slide1 n.
Download
Skip this Video
Loading SlideShow in 5 Seconds..
NOx PowerPoint Presentation
Download Presentation
NOx

Loading in 2 Seconds...

play fullscreen
1 / 28

NOx - PowerPoint PPT Presentation


  • 129 Views
  • Uploaded on

NOx. Sources and Control Methods. CE/AE 524B Air Pollution J. (Hans) van Leeuwen. Specific sources of NO x. Combustion sources Automobiles Boilers Incinerators. High-temperature industrial operations Metallurgical furnaces Blast furnaces Plasma furnaces Kilns. Other sources

loader
I am the owner, or an agent authorized to act on behalf of the owner, of the copyrighted work described.
capcha
Download Presentation

PowerPoint Slideshow about 'NOx' - derry


An Image/Link below is provided (as is) to download presentation

Download Policy: Content on the Website is provided to you AS IS for your information and personal use and may not be sold / licensed / shared on other websites without getting consent from its author.While downloading, if for some reason you are not able to download a presentation, the publisher may have deleted the file from their server.


- - - - - - - - - - - - - - - - - - - - - - - - - - E N D - - - - - - - - - - - - - - - - - - - - - - - - - -
Presentation Transcript
slide1

NOx

Sources and Control Methods

CE/AE 524B

Air Pollution

J. (Hans) van Leeuwen

slide2

Specific sources of NOx

  • Combustion sources
    • Automobiles
    • Boilers
    • Incinerators
  • High-temperature industrial operations
    • Metallurgical furnaces
    • Blast furnaces
    • Plasma furnaces
    • Kilns
  • Other sources
    • Nitric acid plants
    • Industrial processes that use nitric acid
slide4

NOx effects (taken from EPA)

  • NOx is a main ingredient in the formation of ground-level ozone, triggering serious respiratory problems
  • reacts to form nitrate particles, acid aerosols, as well as NO2, which also cause respiratory problems
  • contributes to formation of acid rain
  • contributes to nutrient overload that deteriorates water quality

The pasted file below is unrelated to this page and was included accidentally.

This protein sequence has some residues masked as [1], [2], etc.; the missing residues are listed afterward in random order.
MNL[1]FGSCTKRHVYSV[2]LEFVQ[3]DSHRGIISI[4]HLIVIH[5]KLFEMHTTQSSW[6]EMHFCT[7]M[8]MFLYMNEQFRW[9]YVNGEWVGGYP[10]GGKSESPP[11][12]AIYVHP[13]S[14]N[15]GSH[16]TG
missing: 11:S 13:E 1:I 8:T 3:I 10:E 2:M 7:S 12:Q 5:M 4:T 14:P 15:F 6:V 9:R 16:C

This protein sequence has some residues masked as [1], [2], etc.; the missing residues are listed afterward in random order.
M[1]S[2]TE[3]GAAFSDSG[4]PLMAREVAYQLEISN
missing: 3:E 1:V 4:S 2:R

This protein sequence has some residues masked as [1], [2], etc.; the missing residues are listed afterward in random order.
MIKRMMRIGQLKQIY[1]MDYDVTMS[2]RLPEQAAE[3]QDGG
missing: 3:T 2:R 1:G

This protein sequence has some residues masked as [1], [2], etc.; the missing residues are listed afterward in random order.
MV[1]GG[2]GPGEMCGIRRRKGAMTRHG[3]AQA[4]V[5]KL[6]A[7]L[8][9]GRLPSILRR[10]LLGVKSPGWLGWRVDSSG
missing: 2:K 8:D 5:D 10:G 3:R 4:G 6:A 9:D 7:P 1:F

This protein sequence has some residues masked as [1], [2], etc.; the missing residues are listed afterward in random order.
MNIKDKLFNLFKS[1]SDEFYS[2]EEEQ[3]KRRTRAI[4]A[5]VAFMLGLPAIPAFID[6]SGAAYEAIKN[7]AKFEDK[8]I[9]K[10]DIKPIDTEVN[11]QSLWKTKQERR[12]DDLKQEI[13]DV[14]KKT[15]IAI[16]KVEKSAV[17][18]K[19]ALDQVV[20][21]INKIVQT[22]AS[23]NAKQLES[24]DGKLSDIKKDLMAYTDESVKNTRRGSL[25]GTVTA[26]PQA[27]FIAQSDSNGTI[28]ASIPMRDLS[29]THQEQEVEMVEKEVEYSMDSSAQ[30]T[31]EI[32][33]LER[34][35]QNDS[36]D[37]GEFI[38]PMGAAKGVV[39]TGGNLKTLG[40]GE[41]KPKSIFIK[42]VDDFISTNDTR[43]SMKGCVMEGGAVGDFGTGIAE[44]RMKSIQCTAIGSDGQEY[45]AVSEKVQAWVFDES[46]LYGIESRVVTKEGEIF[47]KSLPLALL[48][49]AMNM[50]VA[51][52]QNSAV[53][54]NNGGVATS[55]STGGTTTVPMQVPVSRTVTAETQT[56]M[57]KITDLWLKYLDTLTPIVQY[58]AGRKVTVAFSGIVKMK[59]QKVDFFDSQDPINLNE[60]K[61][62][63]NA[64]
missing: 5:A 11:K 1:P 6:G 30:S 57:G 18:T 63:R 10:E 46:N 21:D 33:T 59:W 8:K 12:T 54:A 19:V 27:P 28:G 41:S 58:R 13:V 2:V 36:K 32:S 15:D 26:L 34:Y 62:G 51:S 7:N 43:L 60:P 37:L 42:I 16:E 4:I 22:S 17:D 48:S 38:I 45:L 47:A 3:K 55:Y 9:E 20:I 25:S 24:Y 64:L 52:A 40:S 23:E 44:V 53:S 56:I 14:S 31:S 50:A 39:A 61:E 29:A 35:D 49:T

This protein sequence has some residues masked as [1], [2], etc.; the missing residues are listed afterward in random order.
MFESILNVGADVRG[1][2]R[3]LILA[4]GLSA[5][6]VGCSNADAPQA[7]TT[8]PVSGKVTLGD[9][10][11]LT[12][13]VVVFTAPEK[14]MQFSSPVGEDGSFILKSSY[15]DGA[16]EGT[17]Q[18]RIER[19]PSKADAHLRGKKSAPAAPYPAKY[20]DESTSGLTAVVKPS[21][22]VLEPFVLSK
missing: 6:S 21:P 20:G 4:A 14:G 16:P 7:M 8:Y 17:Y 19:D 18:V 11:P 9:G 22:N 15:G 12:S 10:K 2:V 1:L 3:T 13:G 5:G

• contributes to atmospheric particles that cause visibility impairment most noticeable in national parks
  • reacts to form toxic chemicals
  • contributes to global warming
slide5

NOx characteristics

  • NO – Nitric oxide
    • Colorless and odorless gas
    • Insoluble in water (Remember this for later on!)
    • Toxic
  • NO2 – Nitrogen dioxide
    • Usually a dimer compound (N2O4) at low 0C
    • Distinct reddish-brown color
    • Moderately soluble in aqueous liquids
    • Toxic
    • Contributes to brown haze that occurs with smog
slide6

NOx Regulation

  • NOx concentrations are relatively low in the atmosphere, so why are they regulated?
  • A. NO and NO2 react rapidly with other compounds, creating ozone and other undesirable compounds. The NO and NO2 may never reach high concentrations, but are creating other air pollutants.
slide7

NOx Formation

  • Formed at elevated temperatures during combustion of fuel in the presence of air.
  • Approximately 90 to 95% of the nitrogen oxides generated in combustion processes are in the form of nitric oxide (NO). (Remember this for later on!)
  • Once in the atmosphere, the NO reacts in a variety of photochemical and thermal reactions to form NO2.
slide8

NOx Formation

  • Thermal NOx: formed by reaction between N2 and O2 in the air; sensitive to temperature
  • Fuel (or Prompt) NOx: formed from combustion of fuel containing organic nitrogen; dependent on local combustion conditions and nitrogen content in the fuel.
  • Not all of the fuel nitrogen compounds are released during combustion. Unlike sulfur, a significant fraction of the fuel nitrogen remains in the bottom ash or in the fly ash.
nox control technologies